If you’re fascinated by how human societies and cultures develop, then a Temple University Anthropology degree is your path for turning that passion into a career. Undergraduate Anthropology majors learn the discipline’s four subfields and conduct field research around the globe. Want to study Anthropology without majoring in it? Our minor or certificate program might be right for you. Apply today and let our advising team help you craft an academic the curricular plan that’s right for that matches your interests and needs.

Bachelor of Arts in Anthropology

Dr. Weitz and children Anthropology majors at Temple gain a foundation in all of the four sub-fields associated with the discipline’s comprehensive study of humans and human cultures - archaeology, biological anthropology, linguistic anthropology and sociocultural anthropology. Laboratory facilities, internships, fieldwork and experiential learning courses provide our students with practical experiences in all areas of anthropology.

The Four Sub-Fields of Anthropology

The word “anthropology” comes from the Greek “Anthropos” (meaning “human”) and logia (meaning “study”). Anthropology is the only discipline that claims to study humans in all their dimensions, from the beginning of human existence to the present day.

Archaeology
Archaeologists study the remains left by people and cultures who lived in the past by analyzing material remains such as artifacts, human remains, architecture, and modified landscapes and environments. Archeaologists use this evidence to study such topics as how social groups were formed, how systems such as religion and government emerged, how/why humans develop agriculture and other subsistence patterns and how/why human societies thrive or decline.

Biological Anthropology
Biological anthropologists study human evolutionary origins and the evolution of the unique biological features that characterize all humans. They also study the biological variation that exists among contemporary populations, as well as how biological variation existed in past populations. They consider how the environment, genes and culture have interacted to shape human biology in the past and present. Finally, they study the characteristics and behaviors of living and extinct non-human primates.

Linguistic Anthropology
Linguistic anthropologists study the unique human capacity for complex communication and how human language works. This subfield explores how linguistic and communicative practices shape the ways humans speak to each other, patterns of social interaction, categories of identity and group membership.

Sociocultural Anthropology
Sociocultural anthropologists study contemporary human groups across the world to understand and compare how they create meaning about themselves and others. Sociocultural anthropologists attempt to identify social patterns and practices, as well as how human communities change and adapt as they encounter shifting access to resources, changing political regimes, and climate change. To gain an “insider” understanding of how a particular community understands itself, sociocultural (and linguistic) anthropologists spend months or years living in the community conducting fieldwork.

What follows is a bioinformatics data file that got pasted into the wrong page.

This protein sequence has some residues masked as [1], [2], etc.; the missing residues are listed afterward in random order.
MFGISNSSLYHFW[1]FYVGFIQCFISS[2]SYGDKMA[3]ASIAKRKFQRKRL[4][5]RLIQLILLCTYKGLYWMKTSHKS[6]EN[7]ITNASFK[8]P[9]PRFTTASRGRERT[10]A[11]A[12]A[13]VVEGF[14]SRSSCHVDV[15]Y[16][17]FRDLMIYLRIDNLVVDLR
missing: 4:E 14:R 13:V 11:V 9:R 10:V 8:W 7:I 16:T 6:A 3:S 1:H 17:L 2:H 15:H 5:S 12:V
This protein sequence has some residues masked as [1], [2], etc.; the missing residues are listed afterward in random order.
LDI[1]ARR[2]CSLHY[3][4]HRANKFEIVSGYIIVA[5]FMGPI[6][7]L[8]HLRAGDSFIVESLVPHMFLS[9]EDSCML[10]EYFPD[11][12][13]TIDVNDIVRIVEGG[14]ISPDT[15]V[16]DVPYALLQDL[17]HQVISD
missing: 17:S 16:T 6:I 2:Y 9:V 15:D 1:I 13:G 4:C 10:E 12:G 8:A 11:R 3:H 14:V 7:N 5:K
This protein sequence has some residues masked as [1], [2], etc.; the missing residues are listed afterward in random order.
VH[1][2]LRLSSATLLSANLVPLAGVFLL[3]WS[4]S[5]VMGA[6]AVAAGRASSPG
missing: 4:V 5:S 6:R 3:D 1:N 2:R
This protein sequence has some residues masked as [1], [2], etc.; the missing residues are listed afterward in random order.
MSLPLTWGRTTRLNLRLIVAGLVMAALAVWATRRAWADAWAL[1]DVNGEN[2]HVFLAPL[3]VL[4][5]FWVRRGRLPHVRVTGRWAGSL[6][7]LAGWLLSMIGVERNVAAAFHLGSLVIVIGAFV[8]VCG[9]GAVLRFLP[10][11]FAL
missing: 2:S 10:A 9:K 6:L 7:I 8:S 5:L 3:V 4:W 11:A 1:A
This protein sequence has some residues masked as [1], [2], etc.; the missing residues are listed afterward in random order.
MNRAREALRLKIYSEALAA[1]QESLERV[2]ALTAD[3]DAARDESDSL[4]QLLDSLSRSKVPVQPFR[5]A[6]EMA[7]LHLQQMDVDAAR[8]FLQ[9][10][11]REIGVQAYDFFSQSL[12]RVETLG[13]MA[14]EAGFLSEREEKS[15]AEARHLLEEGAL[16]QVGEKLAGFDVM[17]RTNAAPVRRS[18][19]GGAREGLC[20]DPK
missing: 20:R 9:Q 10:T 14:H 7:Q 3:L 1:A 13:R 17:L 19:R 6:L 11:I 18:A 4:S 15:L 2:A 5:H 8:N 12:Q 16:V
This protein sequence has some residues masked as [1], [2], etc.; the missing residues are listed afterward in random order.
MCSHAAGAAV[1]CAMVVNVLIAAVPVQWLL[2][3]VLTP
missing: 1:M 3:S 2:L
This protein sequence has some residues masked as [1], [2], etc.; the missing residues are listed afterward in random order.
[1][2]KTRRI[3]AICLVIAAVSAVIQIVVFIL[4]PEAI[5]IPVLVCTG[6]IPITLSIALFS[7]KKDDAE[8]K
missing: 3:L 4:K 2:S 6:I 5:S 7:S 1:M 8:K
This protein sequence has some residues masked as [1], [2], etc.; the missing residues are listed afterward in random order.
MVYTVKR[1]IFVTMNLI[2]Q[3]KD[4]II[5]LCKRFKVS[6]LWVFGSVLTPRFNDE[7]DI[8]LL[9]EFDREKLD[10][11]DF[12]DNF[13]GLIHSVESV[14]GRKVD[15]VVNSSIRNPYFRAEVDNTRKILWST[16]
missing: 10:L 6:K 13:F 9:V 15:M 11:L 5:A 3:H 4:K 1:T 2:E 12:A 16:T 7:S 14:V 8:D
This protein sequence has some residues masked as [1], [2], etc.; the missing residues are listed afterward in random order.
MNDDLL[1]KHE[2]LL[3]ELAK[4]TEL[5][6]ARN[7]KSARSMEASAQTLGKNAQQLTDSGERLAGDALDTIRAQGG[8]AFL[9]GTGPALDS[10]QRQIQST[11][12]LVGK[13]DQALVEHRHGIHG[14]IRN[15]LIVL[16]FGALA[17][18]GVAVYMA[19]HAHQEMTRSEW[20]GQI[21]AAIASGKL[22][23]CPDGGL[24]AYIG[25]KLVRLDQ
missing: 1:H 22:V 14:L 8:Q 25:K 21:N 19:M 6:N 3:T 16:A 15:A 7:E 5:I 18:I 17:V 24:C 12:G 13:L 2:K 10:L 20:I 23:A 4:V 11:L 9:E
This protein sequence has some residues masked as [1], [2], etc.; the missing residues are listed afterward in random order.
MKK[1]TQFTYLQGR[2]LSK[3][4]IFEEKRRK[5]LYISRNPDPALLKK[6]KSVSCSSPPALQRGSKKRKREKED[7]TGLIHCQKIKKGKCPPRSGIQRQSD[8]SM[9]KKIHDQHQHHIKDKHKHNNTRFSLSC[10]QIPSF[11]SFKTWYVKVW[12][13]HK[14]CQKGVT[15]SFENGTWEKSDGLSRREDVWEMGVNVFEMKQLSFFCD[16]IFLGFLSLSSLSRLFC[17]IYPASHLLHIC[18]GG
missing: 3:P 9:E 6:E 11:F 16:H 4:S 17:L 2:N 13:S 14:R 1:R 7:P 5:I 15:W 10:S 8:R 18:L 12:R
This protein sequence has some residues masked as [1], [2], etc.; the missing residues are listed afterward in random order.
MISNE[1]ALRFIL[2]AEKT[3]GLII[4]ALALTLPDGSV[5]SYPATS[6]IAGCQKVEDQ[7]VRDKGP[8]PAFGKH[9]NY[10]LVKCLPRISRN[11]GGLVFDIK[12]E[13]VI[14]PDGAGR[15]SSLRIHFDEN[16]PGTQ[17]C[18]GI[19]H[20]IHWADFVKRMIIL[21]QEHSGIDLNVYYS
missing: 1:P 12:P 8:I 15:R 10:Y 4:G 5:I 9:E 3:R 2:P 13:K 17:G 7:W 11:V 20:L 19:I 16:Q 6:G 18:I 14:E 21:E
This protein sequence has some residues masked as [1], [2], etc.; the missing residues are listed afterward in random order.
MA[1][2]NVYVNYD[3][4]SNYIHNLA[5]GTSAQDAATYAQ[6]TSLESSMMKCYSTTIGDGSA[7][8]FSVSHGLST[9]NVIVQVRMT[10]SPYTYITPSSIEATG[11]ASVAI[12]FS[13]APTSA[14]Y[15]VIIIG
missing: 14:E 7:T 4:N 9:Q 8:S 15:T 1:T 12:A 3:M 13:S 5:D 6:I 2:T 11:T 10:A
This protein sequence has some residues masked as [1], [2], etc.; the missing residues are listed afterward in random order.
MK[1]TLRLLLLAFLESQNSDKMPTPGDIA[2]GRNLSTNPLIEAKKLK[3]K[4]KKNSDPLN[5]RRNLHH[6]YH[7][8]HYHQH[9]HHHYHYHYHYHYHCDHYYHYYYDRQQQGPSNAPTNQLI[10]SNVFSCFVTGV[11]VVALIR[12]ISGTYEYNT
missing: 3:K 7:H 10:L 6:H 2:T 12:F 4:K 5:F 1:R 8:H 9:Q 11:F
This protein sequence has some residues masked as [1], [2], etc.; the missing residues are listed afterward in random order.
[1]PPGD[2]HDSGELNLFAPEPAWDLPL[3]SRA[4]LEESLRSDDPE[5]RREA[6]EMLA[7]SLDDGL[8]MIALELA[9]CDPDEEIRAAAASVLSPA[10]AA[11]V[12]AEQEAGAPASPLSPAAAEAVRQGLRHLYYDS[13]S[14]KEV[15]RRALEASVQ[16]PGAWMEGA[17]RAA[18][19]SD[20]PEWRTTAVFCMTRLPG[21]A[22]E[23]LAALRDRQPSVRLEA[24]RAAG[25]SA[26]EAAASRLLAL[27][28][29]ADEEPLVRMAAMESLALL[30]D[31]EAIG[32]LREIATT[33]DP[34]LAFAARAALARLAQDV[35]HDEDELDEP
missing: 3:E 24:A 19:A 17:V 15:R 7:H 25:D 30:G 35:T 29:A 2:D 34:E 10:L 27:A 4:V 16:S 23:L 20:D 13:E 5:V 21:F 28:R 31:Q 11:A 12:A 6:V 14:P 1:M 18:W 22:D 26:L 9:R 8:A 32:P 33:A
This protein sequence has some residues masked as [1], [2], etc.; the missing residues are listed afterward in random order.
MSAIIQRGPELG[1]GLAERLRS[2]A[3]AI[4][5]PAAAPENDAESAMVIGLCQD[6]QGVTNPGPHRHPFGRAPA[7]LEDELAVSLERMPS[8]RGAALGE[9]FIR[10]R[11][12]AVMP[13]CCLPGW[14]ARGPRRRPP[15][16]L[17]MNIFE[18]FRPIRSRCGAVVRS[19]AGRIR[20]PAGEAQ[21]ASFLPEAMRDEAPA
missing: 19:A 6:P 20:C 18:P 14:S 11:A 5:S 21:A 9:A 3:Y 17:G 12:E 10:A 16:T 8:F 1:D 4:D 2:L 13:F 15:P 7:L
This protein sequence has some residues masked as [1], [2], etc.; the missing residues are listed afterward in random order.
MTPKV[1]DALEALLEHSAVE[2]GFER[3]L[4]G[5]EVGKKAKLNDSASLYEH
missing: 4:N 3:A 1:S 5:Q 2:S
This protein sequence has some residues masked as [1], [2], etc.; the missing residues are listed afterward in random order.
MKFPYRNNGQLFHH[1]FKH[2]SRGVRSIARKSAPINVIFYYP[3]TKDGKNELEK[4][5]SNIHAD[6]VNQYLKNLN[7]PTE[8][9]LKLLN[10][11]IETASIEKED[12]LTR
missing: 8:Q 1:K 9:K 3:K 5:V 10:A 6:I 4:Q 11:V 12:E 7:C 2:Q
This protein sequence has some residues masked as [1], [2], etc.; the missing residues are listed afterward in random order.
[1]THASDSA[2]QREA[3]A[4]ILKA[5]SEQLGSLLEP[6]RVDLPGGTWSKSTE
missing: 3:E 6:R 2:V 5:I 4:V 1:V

Choose Between Two Themes

In order to encourage students to think across the sub-fields of anthropology, anthropology majors at Temple focus on one of two themes: Mobility and Global Inequality, which draws mainly on cultural and linguistic subfields, or Evolution and Human Environments, which emphasizes biological and archaeological approaches. However, each theme seeks to incorporate material from across all four subfields.

Mobility and Global Inequality (MGI)
The MGI theme begins with the Mobility and Global Inequality introductory course and ends with the MGI capstone course. This theme emphasizes how humans have moved and changed over time, and continue to migrate across the world, as they seek to escape poverty, political oppression, or other contexts of insecurity and marginalization. Though it focuses on the contemporary world and how such processes as globalization and climate change continue to remake human life and organization of human societies, it seeks to embed this examination in broader historical processes such as; the emergence of nationalism, colonialism, the slave trade and rapid technological change, especially with regard to manufacturing, banking, transportation and mass media.

Evolution and Human Environments (EHE)
The EHE theme begins with the Evolution and Human Environments introductory course and ends with the EHE capstone course. This theme uses the evolutionary and ecological sciences to understand the human condition. It brings together courses that emphasize dynamic systems in human biology and the human-environment interface. Students learn how evolutionary and ecological processes influence the development and sustainability of ancient and modern populations. Courses related to this theme emphasize understanding the socio-environmental factors that contribute to human migration, to the emergence of complex societies and to the ways that human cultures adapt to their environment. We also explore how human societies past and present influence, alter and rebuild their environments, as well as the effect that human-caused environmental change has on human health and disease.